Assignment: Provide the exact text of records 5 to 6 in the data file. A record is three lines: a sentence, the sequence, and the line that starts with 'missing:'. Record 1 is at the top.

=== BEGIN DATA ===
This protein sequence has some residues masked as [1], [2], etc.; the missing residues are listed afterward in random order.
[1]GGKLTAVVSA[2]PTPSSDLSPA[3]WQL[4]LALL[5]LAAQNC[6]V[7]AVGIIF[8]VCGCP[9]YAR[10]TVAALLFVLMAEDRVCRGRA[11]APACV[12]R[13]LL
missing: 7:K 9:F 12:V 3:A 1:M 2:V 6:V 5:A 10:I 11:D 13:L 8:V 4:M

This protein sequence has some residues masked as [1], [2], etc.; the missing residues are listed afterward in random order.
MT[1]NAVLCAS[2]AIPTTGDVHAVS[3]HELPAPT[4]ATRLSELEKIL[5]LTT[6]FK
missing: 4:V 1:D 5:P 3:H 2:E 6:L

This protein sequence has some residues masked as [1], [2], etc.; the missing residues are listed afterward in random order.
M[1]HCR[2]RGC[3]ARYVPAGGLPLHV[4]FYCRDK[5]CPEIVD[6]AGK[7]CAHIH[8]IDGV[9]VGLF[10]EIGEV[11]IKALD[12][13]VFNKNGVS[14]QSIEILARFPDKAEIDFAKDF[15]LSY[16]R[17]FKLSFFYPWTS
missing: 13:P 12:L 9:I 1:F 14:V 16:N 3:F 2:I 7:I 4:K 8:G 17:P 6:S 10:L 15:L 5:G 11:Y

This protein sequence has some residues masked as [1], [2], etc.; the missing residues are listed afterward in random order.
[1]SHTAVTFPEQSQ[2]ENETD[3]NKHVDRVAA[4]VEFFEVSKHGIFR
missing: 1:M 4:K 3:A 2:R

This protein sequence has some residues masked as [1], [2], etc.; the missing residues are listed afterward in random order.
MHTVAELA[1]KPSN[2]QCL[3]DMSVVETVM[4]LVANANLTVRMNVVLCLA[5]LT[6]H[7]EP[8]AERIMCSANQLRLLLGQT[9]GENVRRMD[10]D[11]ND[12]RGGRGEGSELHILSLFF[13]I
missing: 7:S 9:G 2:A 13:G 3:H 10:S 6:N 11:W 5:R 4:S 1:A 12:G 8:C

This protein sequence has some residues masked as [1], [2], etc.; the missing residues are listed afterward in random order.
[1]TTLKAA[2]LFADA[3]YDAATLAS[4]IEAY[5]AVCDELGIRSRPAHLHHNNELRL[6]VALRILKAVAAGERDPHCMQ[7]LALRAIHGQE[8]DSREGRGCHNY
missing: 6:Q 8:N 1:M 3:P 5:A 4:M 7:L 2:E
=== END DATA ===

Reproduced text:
This protein sequence has some residues masked as [1], [2], etc.; the missing residues are listed afterward in random order.
MHTVAELA[1]KPSN[2]QCL[3]DMSVVETVM[4]LVANANLTVRMNVVLCLA[5]LT[6]H[7]EP[8]AERIMCSANQLRLLLGQT[9]GENVRRMD[10]D[11]ND[12]RGGRGEGSELHILSLFF[13]I
missing: 7:S 9:G 2:A 13:G 3:H 10:S 6:N 11:W 5:R 4:S 1:A 12:G 8:C

This protein sequence has some residues masked as [1], [2], etc.; the missing residues are listed afterward in random order.
[1]TTLKAA[2]LFADA[3]YDAATLAS[4]IEAY[5]AVCDELGIRSRPAHLHHNNELRL[6]VALRILKAVAAGERDPHCMQ[7]LALRAIHGQE[8]DSREGRGCHNY
missing: 6:Q 8:N 1:M 3:P 5:A 4:M 7:L 2:E